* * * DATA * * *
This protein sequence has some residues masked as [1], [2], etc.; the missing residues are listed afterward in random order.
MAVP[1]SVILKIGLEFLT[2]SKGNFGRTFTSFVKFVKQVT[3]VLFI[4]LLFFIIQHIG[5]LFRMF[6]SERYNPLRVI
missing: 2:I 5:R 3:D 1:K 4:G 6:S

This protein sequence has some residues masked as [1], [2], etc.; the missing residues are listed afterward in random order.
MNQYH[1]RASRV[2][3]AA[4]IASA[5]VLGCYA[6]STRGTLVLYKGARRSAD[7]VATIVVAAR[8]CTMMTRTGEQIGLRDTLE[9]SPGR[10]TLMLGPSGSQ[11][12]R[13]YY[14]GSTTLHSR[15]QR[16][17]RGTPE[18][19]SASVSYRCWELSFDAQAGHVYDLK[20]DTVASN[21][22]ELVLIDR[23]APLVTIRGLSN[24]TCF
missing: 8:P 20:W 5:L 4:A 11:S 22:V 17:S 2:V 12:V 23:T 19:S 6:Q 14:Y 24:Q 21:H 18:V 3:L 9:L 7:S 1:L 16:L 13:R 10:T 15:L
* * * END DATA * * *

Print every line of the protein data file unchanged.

This protein sequence has some residues masked as [1], [2], etc.; the missing residues are listed afterward in random order.
MAVP[1]SVILKIGLEFLT[2]SKGNFGRTFTSFVKFVKQVT[3]VLFI[4]LLFFIIQHIG[5]LFRMF[6]SERYNPLRVI
missing: 2:I 5:R 3:D 1:K 4:G 6:S

This protein sequence has some residues masked as [1], [2], etc.; the missing residues are listed afterward in random order.
MNQYH[1]RASRV[2][3]AA[4]IASA[5]VLGCYA[6]STRGTLVLYKGARRSAD[7]VATIVVAAR[8]CTMMTRTGEQIGLRDTLE[9]SPGR[10]TLMLGPSGSQ[11][12]R[13]YY[14]GSTTLHSR[15]QR[16][17]RGTPE[18][19]SASVSYRCWELSFDAQAGHVYDLK[20]DTVASN[21][22]ELVLIDR[23]APLVTIRGLSN[24]TCF
missing: 8:P 20:W 5:L 4:A 11:S 22:V 17:S 2:V 12:V 23:T 19:S 6:Q 14:Y 24:Q 21:H 18:V 3:L 9:L 7:S 1:L 16:L 13:R 10:T 15:L